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China Water and Air Pollution Impacts Food Supply Reports Water Advocate Sharon Kleyne

August 30, 2013

Long-term effects of China’s extreme water and air pollution continue to emerge, according to Sharon Kleyne, Founder of Bio Logic Aqua Research.

Grants Pass, OR (PRWEB) August 30, 2013

Water pollution in China is so widespread and out of control that the country now has difficulty raising livestock, says Sharon Kleyne, the founder of water research company Bio Logic Aqua Research. According to a dailykos.com article (“China’s water pollution off the charts, must outsource food production,” 8/23/13), China’s once enviable agricultural output is increasingly outsourced because they no longer have enough water to raise livestock and the remaining water is seriously polluted.

Water and health advocate Sharon Kleyne believes that unless China takes drastic steps to repair their pollution problems, increasingly troubling effects will continue to emerge. High on the list, according to Kleyne, is the effect of industrial pollution on the air’s natural humidity or airborne water vapor. Polluted water vapor/humidity makes the air less breathable and more toxic, and could impact the global hydrological cycle and annual rainfall.

Sharon Kleyne is Founder of Bio Logic Aqua Research, a water and health research and product development center that markets the all-water eye and face humidifying product Natures Tears® EyeMist®. As part of an ongoing commitment to educating the public about the importance of water and health, Kleyne hosts the globally syndicated Sharon Kleyne Hour Power of Water® radio show on VoiceAmerica and Apple iTunes.

According to the Daily Kos article, much of China’s industrial production is coal powered, which requires a huge amount of water. Coal powered industrial production seriously pollutes the remaining water, rendering it unfit for either humans or livestock. That’s why China has begun outsourcing the production of foods such as pork.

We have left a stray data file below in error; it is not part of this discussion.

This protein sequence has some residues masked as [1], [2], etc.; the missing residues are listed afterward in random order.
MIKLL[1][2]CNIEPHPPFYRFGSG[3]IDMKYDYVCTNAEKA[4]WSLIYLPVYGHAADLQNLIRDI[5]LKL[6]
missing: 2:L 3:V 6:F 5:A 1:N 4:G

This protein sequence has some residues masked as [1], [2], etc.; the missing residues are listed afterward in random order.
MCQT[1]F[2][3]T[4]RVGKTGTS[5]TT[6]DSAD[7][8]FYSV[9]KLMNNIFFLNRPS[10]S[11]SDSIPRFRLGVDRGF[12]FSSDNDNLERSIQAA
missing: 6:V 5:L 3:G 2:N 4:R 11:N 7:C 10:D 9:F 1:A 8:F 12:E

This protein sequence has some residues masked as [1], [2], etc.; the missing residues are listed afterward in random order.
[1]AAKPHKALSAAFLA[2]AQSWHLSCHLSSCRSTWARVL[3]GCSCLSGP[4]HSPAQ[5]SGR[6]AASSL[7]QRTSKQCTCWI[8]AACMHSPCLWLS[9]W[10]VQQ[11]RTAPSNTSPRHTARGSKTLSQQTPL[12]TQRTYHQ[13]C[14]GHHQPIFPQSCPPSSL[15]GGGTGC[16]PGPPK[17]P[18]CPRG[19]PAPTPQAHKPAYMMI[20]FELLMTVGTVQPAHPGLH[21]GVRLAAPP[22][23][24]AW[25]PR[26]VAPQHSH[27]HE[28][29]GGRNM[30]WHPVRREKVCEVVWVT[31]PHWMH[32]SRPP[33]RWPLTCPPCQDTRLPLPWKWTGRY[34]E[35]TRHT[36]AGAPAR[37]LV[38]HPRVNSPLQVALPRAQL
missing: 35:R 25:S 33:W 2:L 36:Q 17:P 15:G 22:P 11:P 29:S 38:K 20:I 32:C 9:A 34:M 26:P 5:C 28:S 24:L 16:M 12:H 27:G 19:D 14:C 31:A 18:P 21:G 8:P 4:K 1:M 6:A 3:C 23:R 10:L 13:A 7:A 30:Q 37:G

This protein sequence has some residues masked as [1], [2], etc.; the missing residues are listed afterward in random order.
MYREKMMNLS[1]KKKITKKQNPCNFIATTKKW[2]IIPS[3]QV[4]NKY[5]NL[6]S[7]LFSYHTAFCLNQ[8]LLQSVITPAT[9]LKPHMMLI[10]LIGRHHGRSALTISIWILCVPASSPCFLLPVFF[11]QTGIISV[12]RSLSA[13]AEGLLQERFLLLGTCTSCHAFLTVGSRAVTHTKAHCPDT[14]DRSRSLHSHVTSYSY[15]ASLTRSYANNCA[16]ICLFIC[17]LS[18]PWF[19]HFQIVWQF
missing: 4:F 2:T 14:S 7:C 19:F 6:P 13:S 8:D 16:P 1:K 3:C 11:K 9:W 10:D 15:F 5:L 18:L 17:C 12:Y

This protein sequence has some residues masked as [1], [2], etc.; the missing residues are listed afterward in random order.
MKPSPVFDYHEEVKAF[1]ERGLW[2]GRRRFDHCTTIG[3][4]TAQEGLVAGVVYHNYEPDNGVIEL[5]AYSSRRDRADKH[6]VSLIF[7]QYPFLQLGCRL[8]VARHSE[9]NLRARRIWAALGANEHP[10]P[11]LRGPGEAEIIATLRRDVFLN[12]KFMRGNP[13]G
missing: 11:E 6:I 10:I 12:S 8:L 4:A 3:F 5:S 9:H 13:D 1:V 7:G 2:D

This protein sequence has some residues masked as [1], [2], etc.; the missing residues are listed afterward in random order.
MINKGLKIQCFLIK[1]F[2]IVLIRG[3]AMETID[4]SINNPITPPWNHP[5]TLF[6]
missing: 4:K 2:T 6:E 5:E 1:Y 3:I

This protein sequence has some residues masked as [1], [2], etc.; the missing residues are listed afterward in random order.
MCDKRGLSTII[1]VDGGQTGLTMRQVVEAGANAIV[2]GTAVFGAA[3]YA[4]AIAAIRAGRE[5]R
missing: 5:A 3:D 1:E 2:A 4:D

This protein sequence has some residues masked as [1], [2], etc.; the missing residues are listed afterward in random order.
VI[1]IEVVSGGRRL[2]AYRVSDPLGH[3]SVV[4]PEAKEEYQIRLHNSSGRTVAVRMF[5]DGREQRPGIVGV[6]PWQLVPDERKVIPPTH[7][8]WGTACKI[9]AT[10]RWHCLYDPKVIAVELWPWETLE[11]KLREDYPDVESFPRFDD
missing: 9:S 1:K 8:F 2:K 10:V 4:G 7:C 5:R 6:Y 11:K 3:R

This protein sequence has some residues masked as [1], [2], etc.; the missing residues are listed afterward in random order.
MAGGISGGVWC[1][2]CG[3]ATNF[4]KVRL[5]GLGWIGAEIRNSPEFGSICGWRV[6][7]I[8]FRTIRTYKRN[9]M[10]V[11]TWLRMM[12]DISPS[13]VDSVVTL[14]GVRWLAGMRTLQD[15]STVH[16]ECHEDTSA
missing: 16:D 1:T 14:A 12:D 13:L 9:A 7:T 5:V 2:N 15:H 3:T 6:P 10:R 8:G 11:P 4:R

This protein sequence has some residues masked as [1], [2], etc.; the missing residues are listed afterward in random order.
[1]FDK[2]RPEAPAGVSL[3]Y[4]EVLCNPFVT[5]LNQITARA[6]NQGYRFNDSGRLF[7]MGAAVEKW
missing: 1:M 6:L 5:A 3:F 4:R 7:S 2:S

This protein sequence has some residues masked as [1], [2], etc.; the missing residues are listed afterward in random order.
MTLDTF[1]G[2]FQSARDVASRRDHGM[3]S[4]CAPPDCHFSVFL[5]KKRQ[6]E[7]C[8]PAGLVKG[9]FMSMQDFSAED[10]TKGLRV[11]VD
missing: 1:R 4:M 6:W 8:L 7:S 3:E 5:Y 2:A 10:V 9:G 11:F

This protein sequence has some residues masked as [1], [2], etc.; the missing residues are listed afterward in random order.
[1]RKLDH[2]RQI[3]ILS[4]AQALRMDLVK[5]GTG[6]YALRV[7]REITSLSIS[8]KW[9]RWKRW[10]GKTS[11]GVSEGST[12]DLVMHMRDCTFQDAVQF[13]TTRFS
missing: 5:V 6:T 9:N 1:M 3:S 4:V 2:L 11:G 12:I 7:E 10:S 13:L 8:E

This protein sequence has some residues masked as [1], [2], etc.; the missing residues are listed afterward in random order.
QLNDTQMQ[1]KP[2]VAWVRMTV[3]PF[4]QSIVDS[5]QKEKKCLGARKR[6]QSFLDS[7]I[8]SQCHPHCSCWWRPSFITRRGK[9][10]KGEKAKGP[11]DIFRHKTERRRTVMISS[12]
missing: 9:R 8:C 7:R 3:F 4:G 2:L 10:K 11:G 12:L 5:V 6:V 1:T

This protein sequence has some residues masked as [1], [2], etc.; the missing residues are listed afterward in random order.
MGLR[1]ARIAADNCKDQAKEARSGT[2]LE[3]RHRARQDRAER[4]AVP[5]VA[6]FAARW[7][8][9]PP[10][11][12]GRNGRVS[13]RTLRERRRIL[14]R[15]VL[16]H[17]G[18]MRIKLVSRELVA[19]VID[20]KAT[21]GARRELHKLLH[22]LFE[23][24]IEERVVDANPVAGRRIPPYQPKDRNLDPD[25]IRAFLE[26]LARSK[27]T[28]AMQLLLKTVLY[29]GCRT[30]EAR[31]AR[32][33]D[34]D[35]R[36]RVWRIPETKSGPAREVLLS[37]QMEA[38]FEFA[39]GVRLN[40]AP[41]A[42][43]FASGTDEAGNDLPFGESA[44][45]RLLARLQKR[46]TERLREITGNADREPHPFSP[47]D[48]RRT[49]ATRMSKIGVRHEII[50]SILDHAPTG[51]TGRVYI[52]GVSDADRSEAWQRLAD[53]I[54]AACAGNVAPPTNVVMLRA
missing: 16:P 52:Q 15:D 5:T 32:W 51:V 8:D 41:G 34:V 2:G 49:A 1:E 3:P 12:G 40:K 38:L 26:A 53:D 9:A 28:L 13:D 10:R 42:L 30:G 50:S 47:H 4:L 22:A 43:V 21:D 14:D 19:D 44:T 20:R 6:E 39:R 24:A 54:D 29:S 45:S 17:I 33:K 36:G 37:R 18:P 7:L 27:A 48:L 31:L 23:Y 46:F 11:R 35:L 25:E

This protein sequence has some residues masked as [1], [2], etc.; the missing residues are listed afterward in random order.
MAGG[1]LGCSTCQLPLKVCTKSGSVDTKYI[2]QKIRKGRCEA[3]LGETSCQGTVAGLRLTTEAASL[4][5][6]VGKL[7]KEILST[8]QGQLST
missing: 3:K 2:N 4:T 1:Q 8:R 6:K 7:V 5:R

Most of China’s major rivers, reports the Daily Kos article, are now too polluted to swim in and many minor rivers have dried up. Remember that China is a basically water rich country that obtains most if its water from the high Himalayas.

Another outcome of coal dependence, according to Sharon Kleyne, is the world’s highest rate of airborne soot, also called “carbon black.” When airborne carbon black particles are present in the atmosphere, they act as a nucleus in the formation of humidity droplets.

Kleyne reminds us that the air’s natural water vapor/humidity is essential to the health of the skin, eyes and lungs; and to all life. A significant portion of the body’s daily water intake, says Kleyne, comes from water vapor/humidity. Airborne water vapor droplets facilitate oxygen transfer in the lungs. Water vapor is also the most abundant and important greenhouse gas that warms the Earth and forms a ceiling enabling the formation of clouds and weather systems.

Stick a carbon particle in the center of each water vapor/humidity droplet and all sorts of unfortunate results ensue. Carbon black in the lungs can cause lung infections, cancer, asthma, COPD and cardiopulmonary disease. According to Kleyne, scientists have learned that the smallest carbon particles can pass through the lungs into the blood but the effects are as yet unknown.

In the eyes, Kleyne explains, carbon particles can cause irritation and dry eye disease that could lead to increased eye allergies, eye infections and blindness. The surface of the eye is 98% water, much of which is absorbed from the air. China leads the world in a severe type of eye infection not found in the United States.

According to DeWayne Cecil, PhD, retired Climatologist for NASA and NOAA and a frequent Sharon Kleyne Hour guest, an increase in the amount of suspended particulate matter in the atmosphere – and in the humidity – could significantly alter the role of atmospheric water vapor as a greenhouse gas. Some studies indicate that the greenhouse effect is increased, possibly leading to warming, greater weather extremes and alteration of the world’s hydrological cycle.

Dr. Cecil concludes, and Sharon Kleyne agrees, that the eventual long-term effect of airborne carbon black and other suspended particles on climate, weather, the environment, health, food production and life on Earth, is unknown.

For the original version on PRWeb visit: http://www.prweb.com/releases/2013/8/prweb11077206.htm


Source: prweb



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